The Cyber Correspondent Journalists: Reporters are toting laptops and digital cameras to bring news as it happens to the World Wide Web.

August 10, 1998|By Doug Birch | Doug Birch,SUN STAFF

SEA RANCH, Calif. - For Jane Stevens, a pioneer of cyberjournalism, it began as a chance to chronicle a scientific expedition to one of the most isolated and forbidding sites on the planet. It became a harrowing account, published first on the World Wide Web, of an expedition in peril.

At 2:30 a.m. on July 22, the 49-year-old Californian, on assignment for the Discovery Channel Online, was roused from her sleep by a call over the intercom.

The captain of the Aurora Australis, a polar research vessel out of Hobart, Tasmania, ordered the ship's 78 scientists, technicians and crew members to muster on the aft deck.

Sleepily, she tumbled up the stairs. Topside, she confronted a hellish sight. Smoke billowed in sinister gusts from the side of the ship. The sky was overcast and black, the temperature 15 degrees below zero. The ship's mammoth engines had stopped throbbing, shutting off power to the lights and heating system.

The lifeboats were lowered halfway, and everyone was told to be ready to abandon ship.

They were drifting in the thickening pack ice 100 miles off the Antarctic coast, in the silent depths of the Austral winter.

Stevens hadn't felt the explosion that, a few minutes earlier, had sent shudders through the ship, which was 2,500 miles from the nearest port. And she didn't yet know, as she stood on the snowy deck, that the fire roaring through the engine room threatened to ignite two tanks of liquefied natural gas.

If those tanks had exploded, they would have sent the ship to the bottom of the Southern Ocean.

"It was the closest I've ever come to dying," says Stevens, who was married a few days before she set sail.

Stevens is one of a new breed of journalists reporting from remote, exotic and dangerous locations for the Web. A correspondent for a Web site, for instance, first reported that a blizzard had hit Mount Everest in May 1996, killing eight climbers. The ordeal later became the basis of a best-selling book, "Into Thin Air," by Jon Krakauer.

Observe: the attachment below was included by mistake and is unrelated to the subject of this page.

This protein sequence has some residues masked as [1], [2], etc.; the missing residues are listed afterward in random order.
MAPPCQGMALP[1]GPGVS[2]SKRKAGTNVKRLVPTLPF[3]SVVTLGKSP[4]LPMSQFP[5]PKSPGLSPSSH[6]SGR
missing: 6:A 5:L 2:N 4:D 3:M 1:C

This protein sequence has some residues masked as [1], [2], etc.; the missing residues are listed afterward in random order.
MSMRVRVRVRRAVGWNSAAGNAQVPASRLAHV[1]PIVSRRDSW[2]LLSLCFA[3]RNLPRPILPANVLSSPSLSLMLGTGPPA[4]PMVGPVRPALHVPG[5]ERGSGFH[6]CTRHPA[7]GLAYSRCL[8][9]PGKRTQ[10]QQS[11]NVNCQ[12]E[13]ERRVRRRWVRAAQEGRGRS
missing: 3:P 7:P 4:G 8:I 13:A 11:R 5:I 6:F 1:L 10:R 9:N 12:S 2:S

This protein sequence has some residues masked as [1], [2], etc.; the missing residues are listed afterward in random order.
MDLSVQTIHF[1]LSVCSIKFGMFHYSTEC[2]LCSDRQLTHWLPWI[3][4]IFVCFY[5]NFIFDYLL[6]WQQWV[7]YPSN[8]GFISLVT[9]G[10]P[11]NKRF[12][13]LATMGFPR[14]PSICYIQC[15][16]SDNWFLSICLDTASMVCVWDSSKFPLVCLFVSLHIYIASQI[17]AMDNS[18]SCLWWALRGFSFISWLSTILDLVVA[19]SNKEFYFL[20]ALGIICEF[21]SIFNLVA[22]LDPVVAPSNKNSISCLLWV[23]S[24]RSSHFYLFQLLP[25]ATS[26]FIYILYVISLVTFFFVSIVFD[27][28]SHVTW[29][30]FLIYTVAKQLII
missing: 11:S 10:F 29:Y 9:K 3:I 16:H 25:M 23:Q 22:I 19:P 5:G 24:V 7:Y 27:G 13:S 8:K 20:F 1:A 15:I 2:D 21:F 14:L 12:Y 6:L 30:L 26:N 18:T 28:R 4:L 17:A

But, unlike many of her colleagues, Stevens combines her written dispatches with still pictures, sound, audio, graphics and even video snippets. Her aim is to take advantage of the Web's power to combine all the tools of the modern storyteller's trade.

Stevens, whose voice is imbued with a gentle drawl, had eagerly tagged along on what was to be a seven-week scientific expedition to a Maryland-sized region of open water in the middle of the pack ice, called the Merz Polynya.

It forms each winter off Antarctica, and it's thought to be a kind of sub-zero oasis, a haven for seals and penguins and whales. But no one knows, exactly, what lives in these stretches of open water. As far as Stevens knows, no expedition has gone to one in the winter.

Stevens is one of a small group of professional journalists trying to make a living producing multi-media reports. Armed with small-format digital video cameras (which can also produce stills), laptop computers and satellite links, they have a lot more to lug around than reporters equipped with a note pad and pen.

But Stevens says that her bags filled with gizmos don't hamper her: They give her more vivid and compelling ways to tell stories, blending the emotional tug of video with the intellectual depth of print.

During an interview in her home here before she left for Antarctica, she recalled the character Max Headroom. He was the hero of a long-ago television show about a journalist of the dystopian future who feeds live video pictures to his viewers.

"When I saw 'Max Headroom' years ago, I thought: 'That's what it's going to be like,'" she says, sitting in her home office, which commands a panoramic view of the rugged Pacific coast. "That's what I want to be. Maxine Headroom."

Aboard the Aurora Australis, Stevens was scheduled to produce new multimedia pieces every few days throughout the seven-week expedition. And in the first week, she wrote, shot and assembled a couple of reports, sent via satellite to Discovery's headquarters in Bethesda, under the title "The Chilling Fields."

But the fire cut short her plans to post video clips, which take more time and effort to download and edit.

Life on the multimedia frontier is not for the faint-hearted.

And Stevens is anything but.

A petite redhead who could pass for a soccer mom, Stevens is a former San Francisco Examiner reporter who holds a pilot's license and has jumped out of airplanes about 200 times. As part of her research for a series of Examiner pieces, she learned to ride a rodeo bull and trained as a cheerleader for the Oakland Raiders. (The ball club wound up offering Stevens a position on ** the squad.)

She has lived in Kenya and Bali, and she's been to Antarctica twice before this summer, both times during the southern hemisphere's winter. She wrote a story for the National Geographic magazine about a 1995 expedition and shot a video documentary with a Hi-8 video camera. It aired on one of National Geographic's television shows.

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